The road does get easier..

To say that the past couple of weeks have kicked my butt in terms of recovery, would be a complete understatement.
To say that I have a great support system would also be an understatement.
I have an unbelievably amazing support system.

I’m so lucky to be able to finally have honest and open conversations about the good and the bad of recovery.
I am beyond thankful for one person in particular, Jerrod Murr. (check out his blog here:

I initially started this journey back in November, well before I was an intern or even thought about the possibility of being one.
And at the time, I really didn’t plan on being at M1A for very long, but God definitely had other things in store for me.
To say that opening up about my self harm is easy would be a lie.
It’s one of the hardest things I’ve ever done.

By the time January rolled around, I was an intern, and had found a pretty good place in my recovery.
And then relapse came and slapped me in the face.

I honestly didn’t even want to admit that it had happened.
I figured if no one knew, it didn’t count, and I could still keep counting days.
But I knew I couldn’t just ignore it and expect things to change or get better.
So I confronted it and I dealt with it.
And I did something that I normally don’t do.
I was honest about my relapse.

Did it suck?
Oh absolutely.
Was temporary uncomfortableness worth it?

And thus began what would become regular conversations about recovery and how I’m doing along the way.
And I’m beyond grateful for the conversations I’ve been able to have.
While some have been uncomfortable, even now, they’ve been worth it.

If we fast forward to the last week or so, like I’ve already mentioned, recovery has gotten the best of me.
But I did something that’s needed to happen for awhile now.
After having a much needed conversation about how I had been struggling quite terribly with recovery, I took my box that I kept all of my razor blades and first aid supplies in, attached a sticky note on it, and left it in Murr’s desk.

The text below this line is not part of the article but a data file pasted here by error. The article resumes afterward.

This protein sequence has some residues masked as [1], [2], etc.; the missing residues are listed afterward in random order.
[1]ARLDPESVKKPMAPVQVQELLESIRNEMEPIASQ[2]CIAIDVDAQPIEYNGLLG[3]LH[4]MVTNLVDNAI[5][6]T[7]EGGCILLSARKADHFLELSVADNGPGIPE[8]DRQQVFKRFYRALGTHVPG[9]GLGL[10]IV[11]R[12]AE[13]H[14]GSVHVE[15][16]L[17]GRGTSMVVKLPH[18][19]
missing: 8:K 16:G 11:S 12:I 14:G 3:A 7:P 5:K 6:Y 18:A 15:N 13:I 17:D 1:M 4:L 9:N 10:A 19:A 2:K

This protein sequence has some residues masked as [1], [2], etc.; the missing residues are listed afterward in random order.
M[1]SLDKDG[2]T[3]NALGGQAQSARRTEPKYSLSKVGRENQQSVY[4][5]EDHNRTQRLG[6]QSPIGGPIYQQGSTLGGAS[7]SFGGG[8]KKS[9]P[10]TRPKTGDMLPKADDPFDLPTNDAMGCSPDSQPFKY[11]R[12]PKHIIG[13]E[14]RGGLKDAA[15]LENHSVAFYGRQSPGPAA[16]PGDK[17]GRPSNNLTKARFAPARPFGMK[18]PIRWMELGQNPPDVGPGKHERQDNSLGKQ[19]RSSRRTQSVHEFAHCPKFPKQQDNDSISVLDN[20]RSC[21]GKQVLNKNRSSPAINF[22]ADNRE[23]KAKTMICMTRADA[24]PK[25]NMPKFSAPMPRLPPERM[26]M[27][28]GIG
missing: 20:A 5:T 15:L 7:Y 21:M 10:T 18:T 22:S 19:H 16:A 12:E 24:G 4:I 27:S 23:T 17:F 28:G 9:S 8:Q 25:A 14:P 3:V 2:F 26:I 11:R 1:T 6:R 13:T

I followed that by shooting him a text letting him know that I left something for him.

The conversation consisted of knowing when you’ve reached the next step or phase of recovery. And that was the next step for me.
Let me tell you.. I was terrified about doing that.
But I knew that it was time.

This week, I’ve had more low points than I would care to have had.
Relapse stayed at the forefront of my mind, and I was almost certain it was going to happen.
And if I’m being honest, I had every intention of relapsing on Tuesday night.
Until two of my new favorite people text me letting me know that they were rooting for me and that they were in my corner.
They will probably never know the full extent of how much that meant to me.
But I am so grateful for them, I hope they don’t quickly forget that.

The road to recovery is a long and tiresome journey. And it is far from being over.
There will still be days that I question recovery and whether or not I’m doing it right.
There will be days where I want to just give up.
And there will be good days. Days to celebrate.

And for all of those days, good and bad, I have such great people to keep me company along the way.

To those of you that have willingly come alongside me and are actively walking this journey with me, your love, support, and friendship mean more to me than you will ever know.
I know for a fact that I could not and would not be where I am without you.
Believe me, I’ve tried for years on my own, and it clearly hasn’t gotten me very far.

And while this road can and will be difficult, these times are when the best memories are made and the closest friendships are born and sustained.
I look forward to continuing this journey with all of you.

Thank you for keeping me company along the way.


2 thoughts on “The road does get easier..

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